Packages of Beyond Meat plant-based burger patties are displayed for a photograph in Tiskilwa, Illinois.
Daniel Acker | Bloomberg | Getty Images
Analysts at Barclays “can’t believe it’s not meat,” projecting huge growth for the nascent alternative food industry within the next 10 years.
The market for alternative meat can reach $140 billion over the next decade, according to a team of Barclays analysts spanning the agriculture, food and restaurant industries. That rapid pace of growth implies the animal-free industry could capture about 10% of the $1.4 trillion global meat industry.
“Although today we believe that there are inherent barriers to successfully replicating certain animal-based consumer favorites (e.g., t-bone steaks), what has been achieved so far in terms of ‘meatless’ ground beef, sausage and hamburger products has yielded positive initial consumer reaction,” the analysts wrote.
“While lab-based meat is still likely several years away from hitting supermarket shelves, plant-based protein continues to gain ground vs. its animal-based counterpart, and we expect this trend to continue for the foreseeable future,” they added.
Though the brokerage cautioned that risks remains for anyone looking to invest early, the report highlighted potential advantages over the traditional meat market. Advocates of the up-and-coming industry are quick to point out that production doesn’t harm animals, is less taxing on the environment and possibly offers a healthier product depending on sodium content.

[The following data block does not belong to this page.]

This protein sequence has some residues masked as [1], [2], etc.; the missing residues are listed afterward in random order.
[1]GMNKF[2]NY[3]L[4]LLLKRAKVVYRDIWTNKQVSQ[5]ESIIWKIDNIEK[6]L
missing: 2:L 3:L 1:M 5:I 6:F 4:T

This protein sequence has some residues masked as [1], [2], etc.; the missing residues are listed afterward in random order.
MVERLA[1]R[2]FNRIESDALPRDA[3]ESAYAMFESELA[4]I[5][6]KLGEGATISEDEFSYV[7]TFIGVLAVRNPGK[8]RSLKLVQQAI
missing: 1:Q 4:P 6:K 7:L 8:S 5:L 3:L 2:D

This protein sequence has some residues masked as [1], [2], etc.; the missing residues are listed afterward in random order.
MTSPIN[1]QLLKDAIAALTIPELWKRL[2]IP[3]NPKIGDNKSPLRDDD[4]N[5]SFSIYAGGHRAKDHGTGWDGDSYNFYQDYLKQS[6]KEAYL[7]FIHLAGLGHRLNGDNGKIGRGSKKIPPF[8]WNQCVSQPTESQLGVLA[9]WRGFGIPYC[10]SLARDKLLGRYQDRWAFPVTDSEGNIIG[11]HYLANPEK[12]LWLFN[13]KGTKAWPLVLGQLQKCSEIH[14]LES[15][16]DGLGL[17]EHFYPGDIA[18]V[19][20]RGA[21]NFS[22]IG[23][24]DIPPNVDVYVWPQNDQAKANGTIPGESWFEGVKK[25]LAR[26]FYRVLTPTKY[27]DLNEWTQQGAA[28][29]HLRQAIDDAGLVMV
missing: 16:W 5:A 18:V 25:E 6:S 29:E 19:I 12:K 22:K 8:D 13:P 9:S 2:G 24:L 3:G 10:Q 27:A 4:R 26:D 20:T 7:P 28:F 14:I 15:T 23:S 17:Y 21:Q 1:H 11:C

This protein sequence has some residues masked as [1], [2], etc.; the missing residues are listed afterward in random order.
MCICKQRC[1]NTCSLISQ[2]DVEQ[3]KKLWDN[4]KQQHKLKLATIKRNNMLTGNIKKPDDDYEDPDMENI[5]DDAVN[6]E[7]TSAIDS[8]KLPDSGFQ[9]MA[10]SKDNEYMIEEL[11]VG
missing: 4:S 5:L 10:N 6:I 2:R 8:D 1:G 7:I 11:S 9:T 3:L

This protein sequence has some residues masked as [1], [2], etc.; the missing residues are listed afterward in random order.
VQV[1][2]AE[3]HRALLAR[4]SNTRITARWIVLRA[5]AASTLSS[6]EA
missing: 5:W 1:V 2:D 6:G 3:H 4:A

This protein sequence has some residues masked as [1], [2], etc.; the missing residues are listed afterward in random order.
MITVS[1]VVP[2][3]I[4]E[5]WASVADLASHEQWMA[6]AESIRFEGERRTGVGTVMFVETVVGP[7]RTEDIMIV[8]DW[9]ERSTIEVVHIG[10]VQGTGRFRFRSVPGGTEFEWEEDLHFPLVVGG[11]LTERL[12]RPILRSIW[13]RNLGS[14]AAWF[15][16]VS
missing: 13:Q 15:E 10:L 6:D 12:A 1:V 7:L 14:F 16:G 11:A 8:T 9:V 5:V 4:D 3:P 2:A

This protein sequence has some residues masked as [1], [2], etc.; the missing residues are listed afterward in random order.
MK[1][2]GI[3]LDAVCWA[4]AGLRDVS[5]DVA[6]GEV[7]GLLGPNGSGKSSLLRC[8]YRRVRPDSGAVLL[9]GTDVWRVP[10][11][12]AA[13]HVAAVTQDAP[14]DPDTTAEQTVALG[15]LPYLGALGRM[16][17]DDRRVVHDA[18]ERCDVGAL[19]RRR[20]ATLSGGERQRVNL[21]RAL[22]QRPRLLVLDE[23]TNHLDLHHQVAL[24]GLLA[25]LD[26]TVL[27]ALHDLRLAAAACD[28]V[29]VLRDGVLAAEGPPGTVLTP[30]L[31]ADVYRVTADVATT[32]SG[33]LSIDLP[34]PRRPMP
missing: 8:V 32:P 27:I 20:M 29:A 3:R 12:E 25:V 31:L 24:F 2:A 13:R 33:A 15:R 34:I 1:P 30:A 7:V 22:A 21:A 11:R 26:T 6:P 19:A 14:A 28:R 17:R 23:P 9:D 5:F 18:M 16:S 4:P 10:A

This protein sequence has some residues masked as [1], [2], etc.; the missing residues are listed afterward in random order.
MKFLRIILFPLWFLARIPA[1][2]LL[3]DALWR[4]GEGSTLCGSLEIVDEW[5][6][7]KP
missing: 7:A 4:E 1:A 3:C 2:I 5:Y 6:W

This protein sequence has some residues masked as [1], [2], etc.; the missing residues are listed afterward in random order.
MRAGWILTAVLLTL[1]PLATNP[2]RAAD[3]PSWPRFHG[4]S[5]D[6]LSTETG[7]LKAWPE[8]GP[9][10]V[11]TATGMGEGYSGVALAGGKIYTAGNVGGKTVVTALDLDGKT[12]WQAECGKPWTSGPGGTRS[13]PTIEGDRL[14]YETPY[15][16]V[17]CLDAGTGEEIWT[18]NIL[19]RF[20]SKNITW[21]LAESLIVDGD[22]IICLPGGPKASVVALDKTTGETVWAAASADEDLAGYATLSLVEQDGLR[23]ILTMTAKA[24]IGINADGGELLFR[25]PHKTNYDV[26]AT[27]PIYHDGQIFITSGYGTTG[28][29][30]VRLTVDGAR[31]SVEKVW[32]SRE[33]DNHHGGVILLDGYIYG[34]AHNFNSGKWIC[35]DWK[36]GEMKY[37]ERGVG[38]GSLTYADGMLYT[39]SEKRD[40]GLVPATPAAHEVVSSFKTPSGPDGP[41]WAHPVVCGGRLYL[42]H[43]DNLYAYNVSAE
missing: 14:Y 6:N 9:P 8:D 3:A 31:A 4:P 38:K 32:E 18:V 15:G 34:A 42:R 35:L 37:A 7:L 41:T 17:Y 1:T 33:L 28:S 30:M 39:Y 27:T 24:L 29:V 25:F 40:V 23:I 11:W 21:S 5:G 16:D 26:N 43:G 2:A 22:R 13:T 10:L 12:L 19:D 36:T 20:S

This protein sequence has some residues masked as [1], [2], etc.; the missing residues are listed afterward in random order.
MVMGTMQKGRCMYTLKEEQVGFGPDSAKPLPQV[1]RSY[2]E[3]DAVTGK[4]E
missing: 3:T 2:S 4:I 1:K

Given those advantage over animal-based peers, Barclays argues that “there is a bigger market opportunity for plant-based (and maybe even lab-based) protein than perhaps was argued for electric vehicles ten years ago.”
The upbeat outlook comes nearly three week after Los Angeles-based Beyond Meat enjoyed one of the most successful initial public offerings of 2019, soaring more than 160% in its first session. The company, which seeks to create “the future of protein,” has developed plant-based burgers, sausage and other alternatives for those interested in moving away from meat-heavy diets.
The stock remains more than 200% above its $25 IPO price, finishing Wednesday trading at $77.63.
But Beyond Meat isn’t the only food company looking to take market share from the entrenched players. Impossible Foods, which has yet to trade on the public market, is taking aim at the restaurant space and food giants like Tyson Foods and Nestle.
And while those large U.S. food producers like Tyson and Kraft Heinz have started their own investments in meat alternatives, others are trying to partner up with newcomers like Beyond.
The company received its first buy rating from Bernstein earlier this month.